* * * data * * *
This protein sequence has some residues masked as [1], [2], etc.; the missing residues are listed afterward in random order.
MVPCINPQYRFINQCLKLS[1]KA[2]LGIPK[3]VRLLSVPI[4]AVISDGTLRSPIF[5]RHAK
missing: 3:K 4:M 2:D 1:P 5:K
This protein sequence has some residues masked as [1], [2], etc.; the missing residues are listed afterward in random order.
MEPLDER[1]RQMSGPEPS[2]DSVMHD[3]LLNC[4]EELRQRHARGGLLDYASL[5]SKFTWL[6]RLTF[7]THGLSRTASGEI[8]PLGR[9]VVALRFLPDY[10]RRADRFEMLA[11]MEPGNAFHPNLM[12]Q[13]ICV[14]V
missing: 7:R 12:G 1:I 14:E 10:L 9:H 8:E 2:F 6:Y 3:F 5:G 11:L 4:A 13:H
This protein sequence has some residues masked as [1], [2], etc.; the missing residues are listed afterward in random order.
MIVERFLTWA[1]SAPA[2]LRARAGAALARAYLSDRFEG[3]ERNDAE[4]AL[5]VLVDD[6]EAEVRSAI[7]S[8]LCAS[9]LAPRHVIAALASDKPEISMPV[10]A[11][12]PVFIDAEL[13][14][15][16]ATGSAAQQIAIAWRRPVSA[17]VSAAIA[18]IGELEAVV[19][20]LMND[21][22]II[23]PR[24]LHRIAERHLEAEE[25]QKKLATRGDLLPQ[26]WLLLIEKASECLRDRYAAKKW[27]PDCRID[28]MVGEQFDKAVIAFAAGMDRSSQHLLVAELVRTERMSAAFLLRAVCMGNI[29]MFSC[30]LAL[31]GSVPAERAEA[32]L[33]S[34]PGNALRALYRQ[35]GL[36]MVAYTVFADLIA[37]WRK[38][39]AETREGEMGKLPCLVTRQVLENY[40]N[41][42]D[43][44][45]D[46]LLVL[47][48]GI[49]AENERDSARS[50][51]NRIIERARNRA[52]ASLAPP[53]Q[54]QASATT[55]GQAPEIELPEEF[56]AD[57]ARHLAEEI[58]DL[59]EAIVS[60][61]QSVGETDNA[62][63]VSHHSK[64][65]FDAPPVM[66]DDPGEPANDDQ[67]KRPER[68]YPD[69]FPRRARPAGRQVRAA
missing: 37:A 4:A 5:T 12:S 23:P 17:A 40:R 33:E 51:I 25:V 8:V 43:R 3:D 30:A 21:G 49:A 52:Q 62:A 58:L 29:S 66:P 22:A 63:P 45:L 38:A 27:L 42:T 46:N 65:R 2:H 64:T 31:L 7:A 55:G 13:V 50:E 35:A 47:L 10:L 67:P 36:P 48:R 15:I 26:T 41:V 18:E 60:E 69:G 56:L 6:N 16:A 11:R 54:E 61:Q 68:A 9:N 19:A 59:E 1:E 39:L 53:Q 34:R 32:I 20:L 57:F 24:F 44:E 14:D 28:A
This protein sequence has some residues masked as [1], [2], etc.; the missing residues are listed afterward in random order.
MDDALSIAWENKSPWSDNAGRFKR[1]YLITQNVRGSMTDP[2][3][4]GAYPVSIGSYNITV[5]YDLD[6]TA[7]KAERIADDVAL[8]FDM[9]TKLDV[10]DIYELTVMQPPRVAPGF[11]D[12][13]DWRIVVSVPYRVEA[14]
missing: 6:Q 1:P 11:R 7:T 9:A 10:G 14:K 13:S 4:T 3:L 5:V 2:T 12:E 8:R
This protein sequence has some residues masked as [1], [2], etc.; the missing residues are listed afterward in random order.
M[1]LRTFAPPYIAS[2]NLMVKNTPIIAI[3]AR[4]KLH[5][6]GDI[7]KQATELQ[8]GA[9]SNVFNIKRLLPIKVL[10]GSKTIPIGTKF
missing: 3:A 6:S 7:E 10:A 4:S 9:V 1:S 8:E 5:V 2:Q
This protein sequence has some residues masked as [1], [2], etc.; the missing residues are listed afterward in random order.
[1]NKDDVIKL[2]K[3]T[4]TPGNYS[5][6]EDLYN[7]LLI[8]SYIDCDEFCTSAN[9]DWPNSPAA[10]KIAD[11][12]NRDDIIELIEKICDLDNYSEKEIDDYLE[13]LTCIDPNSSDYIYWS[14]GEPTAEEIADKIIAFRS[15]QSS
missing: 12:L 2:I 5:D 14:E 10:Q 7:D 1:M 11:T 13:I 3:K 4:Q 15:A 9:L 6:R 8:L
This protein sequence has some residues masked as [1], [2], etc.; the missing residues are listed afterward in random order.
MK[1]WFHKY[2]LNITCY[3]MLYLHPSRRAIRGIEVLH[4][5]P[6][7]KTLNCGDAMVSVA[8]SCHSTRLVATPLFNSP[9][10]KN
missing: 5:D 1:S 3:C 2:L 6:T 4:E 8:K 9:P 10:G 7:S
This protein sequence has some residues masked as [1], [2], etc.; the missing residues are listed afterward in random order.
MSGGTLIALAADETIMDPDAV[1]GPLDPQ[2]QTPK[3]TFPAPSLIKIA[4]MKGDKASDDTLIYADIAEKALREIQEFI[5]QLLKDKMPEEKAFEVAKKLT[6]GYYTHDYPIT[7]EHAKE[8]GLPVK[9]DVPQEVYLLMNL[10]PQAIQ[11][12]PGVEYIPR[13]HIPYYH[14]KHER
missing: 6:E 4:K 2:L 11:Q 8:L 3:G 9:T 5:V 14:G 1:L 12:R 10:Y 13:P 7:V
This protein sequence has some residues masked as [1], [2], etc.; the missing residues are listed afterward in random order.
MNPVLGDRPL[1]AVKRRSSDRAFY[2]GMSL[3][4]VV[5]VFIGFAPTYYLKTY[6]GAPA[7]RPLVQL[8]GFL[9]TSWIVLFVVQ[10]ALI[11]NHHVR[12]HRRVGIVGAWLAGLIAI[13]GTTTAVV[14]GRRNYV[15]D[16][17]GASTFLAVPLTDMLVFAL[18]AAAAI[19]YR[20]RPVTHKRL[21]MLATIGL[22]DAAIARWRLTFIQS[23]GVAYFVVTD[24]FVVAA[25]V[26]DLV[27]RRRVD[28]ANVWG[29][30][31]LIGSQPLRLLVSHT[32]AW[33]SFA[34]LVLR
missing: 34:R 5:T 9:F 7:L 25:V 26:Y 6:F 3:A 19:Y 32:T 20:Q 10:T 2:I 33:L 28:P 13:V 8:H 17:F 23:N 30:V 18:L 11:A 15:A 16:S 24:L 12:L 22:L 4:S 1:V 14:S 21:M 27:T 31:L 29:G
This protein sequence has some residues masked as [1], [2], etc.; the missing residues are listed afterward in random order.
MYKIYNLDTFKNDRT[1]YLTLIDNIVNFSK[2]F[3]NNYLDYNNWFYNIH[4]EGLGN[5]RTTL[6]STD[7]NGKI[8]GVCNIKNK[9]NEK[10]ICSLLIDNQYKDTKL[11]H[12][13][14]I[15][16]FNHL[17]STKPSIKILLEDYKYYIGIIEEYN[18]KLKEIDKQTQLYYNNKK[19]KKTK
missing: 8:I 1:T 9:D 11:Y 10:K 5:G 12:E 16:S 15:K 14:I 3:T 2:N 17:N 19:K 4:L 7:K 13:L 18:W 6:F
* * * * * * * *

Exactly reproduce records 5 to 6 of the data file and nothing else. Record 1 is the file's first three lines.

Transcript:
This protein sequence has some residues masked as [1], [2], etc.; the missing residues are listed afterward in random order.
M[1]LRTFAPPYIAS[2]NLMVKNTPIIAI[3]AR[4]KLH[5][6]GDI[7]KQATELQ[8]GA[9]SNVFNIKRLLPIKVL[10]GSKTIPIGTKF
missing: 3:A 6:S 7:E 10:A 4:S 9:V 1:S 8:E 5:V 2:Q
This protein sequence has some residues masked as [1], [2], etc.; the missing residues are listed afterward in random order.
[1]NKDDVIKL[2]K[3]T[4]TPGNYS[5][6]EDLYN[7]LLI[8]SYIDCDEFCTSAN[9]DWPNSPAA[10]KIAD[11][12]NRDDIIELIEKICDLDNYSEKEIDDYLE[13]LTCIDPNSSDYIYWS[14]GEPTAEEIADKIIAFRS[15]QSS
missing: 12:L 2:I 5:D 14:E 10:Q 7:D 1:M 11:T 13:I 3:K 4:Q 15:A 9:L 6:R 8:L